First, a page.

Wrapping the wraps ~ theatre notes

Monday, January 01, 2007

Wrapping the wraps

My, we're a reflective bunch; it's a regular hall of mirrors out there in cyberland, where us "non-professional critics" (!) have been busy exercising the grey matter. Over at The Morning After, Mr Boyd - reviewer for such non-professional organisations as the Financial Review and Herald Sun - has been doing the end of year thing continuously, it seems, since mid-December, and has not only meditated on opera and dance, but has listed the shows that he ought to have reviewed and didn't. Oh, and as literary editor of The Big Issue, books as well. Meanwhile, 3RRR arts broadcaster and Man About Town Richard Watts hasn't only thought about theatre; he's pondered the visual arts, cinema and arts politics as well.

If you're hungry for more theatre highlights, head over to The Rest is Just Commentary, where tyro reviewer Avi blogs her high and low points of the year. And on his Melbourne Film Blog, Paul Martin does his top 20 and bottom 10 of a year's packed cinematic experience. I think that pretty much covers everything, aside from scuba diving and architecture.

Over in the sunny realm of Professional Critics, the Age has not one, but two overviews of the theatrical year, which is something, and possibly something good. One is by my favourite mainstream idjit, Cameron Woodhead. Woodhead's overview is particularly maddening: it's not just differences of taste operating here, folks (we even agree on a few highlights). It's the bullshit terms of reference.

"Avant garde" and "visual theatre" are phrases Woodhead applies to everything outside his limited theatrical vocabulary: so the remarkably written Eldorado and the remarkably turgid (and remarkably unvisual) It Just Stopped get lumped in the same basket. (Depressingly, it looks suspiciously like the same catch-all basket Len Radic memorably labelled as "non-naturalistic".) Woodhead's bouquet for "best original work" of 2006 is the bouncy, off-Broadway-bound musical Virgins - not that I want to dump on that show, but - what??

It makes you grateful for Martin Ball's bland but sober take on 2006. Which is a bit sad, really.

PS: In the comments here, Paul Martin points to Leslie Cannold's opinion piece on blogs in the Age, which of course paints the cliche blog picture (racist, sexist, illiterate, homophobic ranting). Like, we've all been to MySpace... More astoundingly, she claims that well-written blogs - stuffed with "well-packaged pseudo-knowledge" - are a bit of a problem. "Currently," says Cannold, "traditional editorial practices are one of the only ways we've got to achieve reasonable levels of accuracy, veracity, and good clean copy." And balanced coverage too, I suppose. Cor. If only it were true. Arts bloggers, of course, scoff as one.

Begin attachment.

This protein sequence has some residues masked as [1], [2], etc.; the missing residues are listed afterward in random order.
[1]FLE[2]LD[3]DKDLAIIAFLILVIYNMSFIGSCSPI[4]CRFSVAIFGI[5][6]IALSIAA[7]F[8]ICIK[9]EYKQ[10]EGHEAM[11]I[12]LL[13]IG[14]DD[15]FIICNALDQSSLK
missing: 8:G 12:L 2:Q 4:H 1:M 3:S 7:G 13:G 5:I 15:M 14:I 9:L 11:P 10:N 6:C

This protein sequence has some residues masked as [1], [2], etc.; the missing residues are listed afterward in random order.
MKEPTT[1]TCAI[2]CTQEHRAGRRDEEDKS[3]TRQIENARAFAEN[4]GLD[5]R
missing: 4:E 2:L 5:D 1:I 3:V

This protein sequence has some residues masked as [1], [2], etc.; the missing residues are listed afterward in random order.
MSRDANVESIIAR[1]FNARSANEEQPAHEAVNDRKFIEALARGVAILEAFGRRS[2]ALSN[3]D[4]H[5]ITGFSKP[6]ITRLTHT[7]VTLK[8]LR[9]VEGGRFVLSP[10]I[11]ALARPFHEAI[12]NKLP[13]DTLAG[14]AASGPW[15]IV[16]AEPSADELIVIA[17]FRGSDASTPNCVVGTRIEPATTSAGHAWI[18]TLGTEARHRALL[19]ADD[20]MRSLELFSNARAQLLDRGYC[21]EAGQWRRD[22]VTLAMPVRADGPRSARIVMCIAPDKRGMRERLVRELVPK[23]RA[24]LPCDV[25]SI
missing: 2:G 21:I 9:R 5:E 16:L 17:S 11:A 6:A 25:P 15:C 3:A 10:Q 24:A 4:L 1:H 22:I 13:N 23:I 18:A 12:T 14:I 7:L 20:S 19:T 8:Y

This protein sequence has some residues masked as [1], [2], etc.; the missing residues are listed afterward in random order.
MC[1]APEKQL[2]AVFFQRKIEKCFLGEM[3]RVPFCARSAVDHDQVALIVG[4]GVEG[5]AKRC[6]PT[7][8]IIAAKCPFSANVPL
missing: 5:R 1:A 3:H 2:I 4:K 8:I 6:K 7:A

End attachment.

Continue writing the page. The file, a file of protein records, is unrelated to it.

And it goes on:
PPS: Also, check out Encore Theatre Magazine's great wrap of English theatre in '06.


Paul Martin said...

Happy New Year, Alison. I imagine you may have been just up the road from us last night watching the fireworks over the bay. Zoe and I both started spontaneously and simultaneously crying without any verbal communication at the stroke of midnight, because someone wasn't there, and would never be there again. We were there with Zoe's twin sister, her husband and our children who all had a great time. But it's nice to mentally have that year behind us.

It may amuse you to check out this link to The Age (I initially thought your Age link was to this article). Leslie Cannold has some pretty boring and blinkered things to say about blogs vs conventional media. I felt like posting in response, but don't have the time. You may wish to follow up on it.

Thanks for the link once again. When I pull my finger out, I'll post some useful blog links on my site. I enjoy the overlapping synergies of theatre and cinema, and the opportunity to get exposure to a different medium.

Alison Croggon said...

I wasn't so far away, Paul. It was a nice night. But it must have been very difficult for you.

The blog vs msm thing is getting a bit tired - at least if you read the Guardian and US sites which have been fussing over all this for some time.

I suppose it's something that the Age has noticed that something is going on. I thought Tim Sterne's take on this question of authority was pretty funny and on the mark.

Yes, yes, we know that millions of blog are written by spelling-challenged teens or wingnuts from the outer edges of the political galaxy. So? Readers work things out for themselves. Boring is boring, in broadsheets or anywhere else.

Paul Martin said...

Alison, it was difficult for a few moments. But we're OK.

The idea that an editor ensures quality... laughable. And that they have the 'mix', 'packaging' and 'priority'... the same, laughable. How many times have I seen garbage online (on say The Age site) and felt frustrated that unmitigated garbage cannot be responded to like a blog? (Don't answer, you wouldn't know. But you could, because this is a blog).

"Be honest enough to admit that some are semi-literate rants by myopic, racist, sexist and/or homophobic cretins with tickets on themselves and barrows to push." Oh my gosh! This sounds awfully like Andrew Bolt, Laurie Oakes and any number of mainstream commentators.

"But like most others, I am defenceless in the face of well-written views on topics about which I am curious but largely uninformed. Editorial oversight is one of the processes that prevents the publication of well-packaged pseudo-knowledge — much of the time, anyway." What about the "War on Terror"? Where was the media? Jumping on the propaganda band-wagon, abnegating their journalistic responsibilities. The internet provided the most objective sources of factually accurate information free from editorial intervention.

And on and on, you get the picture. This article by Cannold seems like an obligation she had to provide a piece, but with little sincerity or merit. Perhaps a bit of editorial brown-nosing?